Saturday, we bought a car. I’m afraid I know no more about it than that. It’s silver… could be a pergeot… slopey front… four wheels… doors into the back seats… Oh, and it’s an automatic. After we decided against one of those hybrid electric ones (because they’re hugely more expensive –even after you take into account the fuel savings) I kind of lost interest.
Once you’ve got a baby in tow, you can’t really mess about trying out lots of different cars, working out whether heated window frames are more important than blue-tooth cup holders. You just have to decide what you’re after and buy it there and then before the next feed. (OK – so I have to admit I’d never have been THAT interested in what car I drive – but I’m even less so now – see I’m boring myself already).
I think this attitude to shopping extends beyond cars. We went into John Lewis last week and bought a couple of bits for George – a changing table, etc… We just went in and said – “I’ll have that” no messing about.
Afterwards I bought some clothes – having been through my wardrobe and worked out I needed clothes, I just walked through and picked them up – “I’ll have that, that and that!”
I didn’t chase round a dozen shops only to return to the shop I went to first to buy what I’d seen on a failed trip three weeks earlier. I just saw what I needed, bought it and left.
The funny thing is, you’d expect to be less pleased with your purchases when you make your decisions like that. However, it’s not the case. I’m just as happy with the clothes, the baby stuff is just as good as any other stuff we’ve agonized over. The car will, I’m certain be just as useful as if we’d test-driven a whole fleet.
Perhaps the whole product “experience” is just a big con. The comparing of slightly different products with slightly different looks, features or styles to find out which one is best for YOU as a discerning individual is all nonsense – after all, I don’t feel less individual having chosen my shirts on gut instinct than I would have if I’d spent a week comparing them.
Or maybe the truth is that it’s the shopping experience that’s the con. Maybe you actually decide what you want within a second and the myriad of different products out there in the shopping world is just there to delay and confuse your decision – to keep you wasting your time going round and round the isles on the off chance that you’ll pick up something else or loose track of what you want entirely – or just have to buy more coffees to keep you awake through the long drawn out shopping process.
Maybe if we all just bought the thing we came for the moment we first saw it and then went home, the whole of capitalism would collapse in on itself.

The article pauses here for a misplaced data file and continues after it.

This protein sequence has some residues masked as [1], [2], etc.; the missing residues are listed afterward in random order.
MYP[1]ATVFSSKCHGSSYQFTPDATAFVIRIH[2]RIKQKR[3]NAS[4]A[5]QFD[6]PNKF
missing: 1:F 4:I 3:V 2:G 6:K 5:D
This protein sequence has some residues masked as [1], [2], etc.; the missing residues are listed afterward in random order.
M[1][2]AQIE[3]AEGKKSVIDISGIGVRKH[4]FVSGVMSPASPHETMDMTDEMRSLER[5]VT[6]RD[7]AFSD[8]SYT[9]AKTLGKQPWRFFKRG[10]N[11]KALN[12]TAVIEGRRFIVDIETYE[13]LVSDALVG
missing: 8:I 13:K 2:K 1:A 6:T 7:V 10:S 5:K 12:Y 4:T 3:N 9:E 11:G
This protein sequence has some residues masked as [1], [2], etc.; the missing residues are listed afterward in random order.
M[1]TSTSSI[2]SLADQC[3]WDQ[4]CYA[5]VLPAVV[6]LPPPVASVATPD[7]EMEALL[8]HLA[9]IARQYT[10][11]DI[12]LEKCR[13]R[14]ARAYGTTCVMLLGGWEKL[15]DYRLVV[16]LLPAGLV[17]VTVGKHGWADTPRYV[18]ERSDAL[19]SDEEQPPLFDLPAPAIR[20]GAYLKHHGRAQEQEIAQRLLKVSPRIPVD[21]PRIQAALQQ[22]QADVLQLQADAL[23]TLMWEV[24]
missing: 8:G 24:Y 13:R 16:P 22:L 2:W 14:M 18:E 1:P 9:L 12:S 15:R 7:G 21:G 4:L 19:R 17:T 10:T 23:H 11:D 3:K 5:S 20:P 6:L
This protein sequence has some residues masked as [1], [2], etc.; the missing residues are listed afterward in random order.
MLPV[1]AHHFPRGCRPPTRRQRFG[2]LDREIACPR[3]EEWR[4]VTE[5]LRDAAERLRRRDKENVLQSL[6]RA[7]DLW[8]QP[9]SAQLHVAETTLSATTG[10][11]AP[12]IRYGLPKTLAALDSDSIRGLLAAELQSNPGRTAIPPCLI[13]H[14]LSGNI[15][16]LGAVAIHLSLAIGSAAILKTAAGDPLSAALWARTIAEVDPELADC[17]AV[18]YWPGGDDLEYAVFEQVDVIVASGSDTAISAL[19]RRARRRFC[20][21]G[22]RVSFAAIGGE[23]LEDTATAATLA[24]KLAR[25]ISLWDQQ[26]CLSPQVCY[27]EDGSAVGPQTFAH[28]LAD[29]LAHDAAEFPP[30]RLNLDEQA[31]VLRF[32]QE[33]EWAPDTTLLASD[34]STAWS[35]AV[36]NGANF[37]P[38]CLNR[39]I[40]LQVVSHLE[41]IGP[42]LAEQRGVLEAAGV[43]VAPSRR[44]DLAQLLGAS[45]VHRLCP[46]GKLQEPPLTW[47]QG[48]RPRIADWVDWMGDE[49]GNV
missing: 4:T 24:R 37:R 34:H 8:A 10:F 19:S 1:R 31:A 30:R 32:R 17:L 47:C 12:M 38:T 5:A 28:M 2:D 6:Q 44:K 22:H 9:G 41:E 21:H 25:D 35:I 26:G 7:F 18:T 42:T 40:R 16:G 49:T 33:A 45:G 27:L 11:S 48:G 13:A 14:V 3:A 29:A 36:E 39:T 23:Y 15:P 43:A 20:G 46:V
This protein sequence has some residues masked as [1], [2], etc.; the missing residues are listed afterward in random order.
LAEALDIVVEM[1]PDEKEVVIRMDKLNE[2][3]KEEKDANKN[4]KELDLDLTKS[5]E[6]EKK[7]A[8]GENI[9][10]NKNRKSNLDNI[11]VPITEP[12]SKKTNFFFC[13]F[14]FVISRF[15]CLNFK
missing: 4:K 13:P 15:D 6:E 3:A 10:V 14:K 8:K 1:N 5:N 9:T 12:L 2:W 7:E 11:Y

It’s a nice thought.
After buying the car, we went to visit Russ and Pietro – a spontaneous visit of the kind we’re making more and more. George is making us more spontaneous and making us prepare ahead more at the same time.
On one hand we can’t just drop everything and go off to the pub or to a restaurant like we did before. On the other hand, our schedule isn’t booked up months in advance, so we can just drop in if we’re in the area. We can just get in the car or on the train in a way we couldn’t before because now we’ve had to be so organized about having everything we need in a bag ready to just pick up and go.
Anyway, we ended up staying over (travel cot and spare nappies are in the car – of course). Russ and Pietro are great hosts of course – always making sure there are fairy cakes for breakfast!
We got back home on Sunday and decided to go for a Sunday lunch, but for some reason ended up going to a thai instead – and I’m afraid, however nice it was, if you’re expecting a Sunday roast, nothing else is going to do.
By the time we got home with George, the weekend had caught up with him and he balls his head off uncontrollably until bed time.
I hope he starts to get used to being in his own room soon – he’s getting tired and so are we.
Oh- I forgot - On the way home from Russ and Pietro’s we pass a van.
It’s one of those lorries with “£15 per hour man and van” scrawled on the side in running white paint along with a phone number.
A little further on we pass another.
These are clearly meant to look like one-man operations – some guy with a bucket of paint who’ll come and move house for you on the cheap. But I don’t believe a word of it. I think these are part of a massive multinational conglomerate. They have thousands of vans in 103 countries around the world and are, in fact bigger by turnover than Microsoft.
The “man and van” corporation has employed an advertising guru and spent millions on their image. They have created the ultimate trademark. A brand which is instantly recognizable to everyone, and yet, which is utterly invisible and thus utterly unaccountable.
Who would you sue if the “man and van” corporation ripped you off? Where would you complain to if the man and van you hired broke your valuable possessions or simply drove off with them? Nobody! You’d just sigh and go out and hire another “man with a van” – the corporation is not perceived to exist, so it can never get a bad name. And yet it has such a stranglehold on the van rental market that everyone ends up using them – even if they’ve had a bad experience before.
It’s pure corporate genius.
When you phone the number on the side of any of these lories, you’re immediately put through to a call centre in which banks of low-paid wage slaves in Indonesia have been trained to say nothing but “hang on – I’ll just get Dave” in a cockney accent.
You’re then transferred to a local sales representative in your area.